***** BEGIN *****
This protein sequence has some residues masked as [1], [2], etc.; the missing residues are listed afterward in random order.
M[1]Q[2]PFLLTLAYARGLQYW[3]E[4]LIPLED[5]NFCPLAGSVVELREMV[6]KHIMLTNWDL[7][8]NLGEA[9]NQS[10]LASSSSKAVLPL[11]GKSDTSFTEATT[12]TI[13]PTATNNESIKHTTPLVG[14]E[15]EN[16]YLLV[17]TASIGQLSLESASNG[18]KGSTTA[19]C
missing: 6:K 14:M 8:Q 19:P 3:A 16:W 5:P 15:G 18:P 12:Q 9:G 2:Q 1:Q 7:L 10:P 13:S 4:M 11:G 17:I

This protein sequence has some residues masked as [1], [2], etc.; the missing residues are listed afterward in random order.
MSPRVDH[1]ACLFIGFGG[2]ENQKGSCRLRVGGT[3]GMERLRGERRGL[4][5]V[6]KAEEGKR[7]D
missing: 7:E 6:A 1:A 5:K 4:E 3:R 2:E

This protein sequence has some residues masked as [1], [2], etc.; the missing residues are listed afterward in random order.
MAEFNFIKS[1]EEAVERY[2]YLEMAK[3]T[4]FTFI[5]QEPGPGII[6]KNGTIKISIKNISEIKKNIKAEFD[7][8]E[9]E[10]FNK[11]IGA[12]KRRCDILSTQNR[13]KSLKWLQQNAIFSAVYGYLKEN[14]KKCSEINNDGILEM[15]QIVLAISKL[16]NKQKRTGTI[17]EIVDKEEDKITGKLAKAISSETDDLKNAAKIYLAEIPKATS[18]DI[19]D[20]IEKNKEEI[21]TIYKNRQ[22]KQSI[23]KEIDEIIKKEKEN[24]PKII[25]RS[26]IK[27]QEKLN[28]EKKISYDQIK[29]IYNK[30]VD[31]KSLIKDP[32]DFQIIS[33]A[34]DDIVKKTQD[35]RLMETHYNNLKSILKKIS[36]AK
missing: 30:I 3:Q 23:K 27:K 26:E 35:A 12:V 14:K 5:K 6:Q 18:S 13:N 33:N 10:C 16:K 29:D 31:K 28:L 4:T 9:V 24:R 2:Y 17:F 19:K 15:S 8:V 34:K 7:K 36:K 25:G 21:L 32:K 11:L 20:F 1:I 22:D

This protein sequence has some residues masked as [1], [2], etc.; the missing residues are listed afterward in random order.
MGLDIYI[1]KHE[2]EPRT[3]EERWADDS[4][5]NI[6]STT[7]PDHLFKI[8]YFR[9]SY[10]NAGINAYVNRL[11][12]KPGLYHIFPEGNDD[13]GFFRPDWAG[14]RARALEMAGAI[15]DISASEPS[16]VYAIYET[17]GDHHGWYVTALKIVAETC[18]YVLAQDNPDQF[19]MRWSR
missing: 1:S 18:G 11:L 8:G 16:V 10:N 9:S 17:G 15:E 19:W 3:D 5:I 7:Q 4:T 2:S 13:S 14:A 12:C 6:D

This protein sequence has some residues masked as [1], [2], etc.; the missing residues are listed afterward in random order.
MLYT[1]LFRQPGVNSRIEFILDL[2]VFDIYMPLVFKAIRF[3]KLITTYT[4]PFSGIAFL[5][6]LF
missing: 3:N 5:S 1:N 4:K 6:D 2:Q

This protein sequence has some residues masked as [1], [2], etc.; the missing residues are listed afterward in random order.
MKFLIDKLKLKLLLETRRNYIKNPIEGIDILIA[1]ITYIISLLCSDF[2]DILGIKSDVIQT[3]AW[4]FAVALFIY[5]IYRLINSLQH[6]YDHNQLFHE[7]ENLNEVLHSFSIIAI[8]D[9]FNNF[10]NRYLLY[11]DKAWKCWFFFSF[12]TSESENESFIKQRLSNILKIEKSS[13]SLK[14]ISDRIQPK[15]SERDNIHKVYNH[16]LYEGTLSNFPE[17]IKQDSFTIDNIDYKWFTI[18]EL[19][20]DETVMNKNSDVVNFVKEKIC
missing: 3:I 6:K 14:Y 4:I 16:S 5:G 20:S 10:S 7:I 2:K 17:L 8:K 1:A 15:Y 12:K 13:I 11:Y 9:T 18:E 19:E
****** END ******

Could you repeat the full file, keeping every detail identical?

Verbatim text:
This protein sequence has some residues masked as [1], [2], etc.; the missing residues are listed afterward in random order.
M[1]Q[2]PFLLTLAYARGLQYW[3]E[4]LIPLED[5]NFCPLAGSVVELREMV[6]KHIMLTNWDL[7][8]NLGEA[9]NQS[10]LASSSSKAVLPL[11]GKSDTSFTEATT[12]TI[13]PTATNNESIKHTTPLVG[14]E[15]EN[16]YLLV[17]TASIGQLSLESASNG[18]KGSTTA[19]C
missing: 6:K 14:M 8:Q 19:P 3:A 16:W 5:P 15:G 18:P 12:Q 9:G 2:Q 1:Q 7:L 10:P 13:S 4:M 11:G 17:I

This protein sequence has some residues masked as [1], [2], etc.; the missing residues are listed afterward in random order.
MSPRVDH[1]ACLFIGFGG[2]ENQKGSCRLRVGGT[3]GMERLRGERRGL[4][5]V[6]KAEEGKR[7]D
missing: 7:E 6:A 1:A 5:K 4:E 3:R 2:E

This protein sequence has some residues masked as [1], [2], etc.; the missing residues are listed afterward in random order.
MAEFNFIKS[1]EEAVERY[2]YLEMAK[3]T[4]FTFI[5]QEPGPGII[6]KNGTIKISIKNISEIKKNIKAEFD[7][8]E[9]E[10]FNK[11]IGA[12]KRRCDILSTQNR[13]KSLKWLQQNAIFSAVYGYLKEN[14]KKCSEINNDGILEM[15]QIVLAISKL[16]NKQKRTGTI[17]EIVDKEEDKITGKLAKAISSETDDLKNAAKIYLAEIPKATS[18]DI[19]D[20]IEKNKEEI[21]TIYKNRQ[22]KQSI[23]KEIDEIIKKEKEN[24]PKII[25]RS[26]IK[27]QEKLN[28]EKKISYDQIK[29]IYNK[30]VD[31]KSLIKDP[32]DFQIIS[33]A[34]DDIVKKTQD[35]RLMETHYNNLKSILKKIS[36]AK
missing: 30:I 3:Q 23:K 27:K 26:E 35:A 12:V 14:K 5:K 6:Q 18:S 13:N 33:N 10:C 16:K 29:D 31:K 28:L 4:T 9:V 24:R 2:Y 17:F 19:K 15:S 8:V 34:K 7:K 36:K 25:G 21:L 32:K 11:L 20:F 1:I 22:D

This protein sequence has some residues masked as [1], [2], etc.; the missing residues are listed afterward in random order.
MGLDIYI[1]KHE[2]EPRT[3]EERWADDS[4][5]NI[6]STT[7]PDHLFKI[8]YFR[9]SY[10]NAGINAYVNRL[11][12]KPGLYHIFPEGNDD[13]GFFRPDWAG[14]RARALEMAGAI[15]DISASEPS[16]VYAIYET[17]GDHHGWYVTALKIVAETC[18]YVLAQDNPDQF[19]MRWSR
missing: 1:S 18:G 11:L 8:G 16:V 10:N 9:S 17:G 15:E 19:W 3:D 5:I 7:Q 4:T 2:S 13:S 14:A 12:C 6:D

This protein sequence has some residues masked as [1], [2], etc.; the missing residues are listed afterward in random order.
MLYT[1]LFRQPGVNSRIEFILDL[2]VFDIYMPLVFKAIRF[3]KLITTYT[4]PFSGIAFL[5][6]LF
missing: 3:N 5:S 1:N 4:K 6:D 2:Q

This protein sequence has some residues masked as [1], [2], etc.; the missing residues are listed afterward in random order.
MKFLIDKLKLKLLLETRRNYIKNPIEGIDILIA[1]ITYIISLLCSDF[2]DILGIKSDVIQT[3]AW[4]FAVALFIY[5]IYRLINSLQH[6]YDHNQLFHE[7]ENLNEVLHSFSIIAI[8]D[9]FNNF[10]NRYLLY[11]DKAWKCWFFFSF[12]TSESENESFIKQRLSNILKIEKSS[13]SLK[14]ISDRIQPK[15]SERDNIHKVYNH[16]LYEGTLSNFPE[17]IKQDSFTIDNIDYKWFTI[18]EL[19][20]DETVMNKNSDVVNFVKEKIC
missing: 3:I 6:K 14:Y 4:I 16:S 5:G 20:S 10:S 7:I 2:K 17:L 8:K 1:A 15:Y 12:K 13:I 11:Y 9:T 18:E 19:E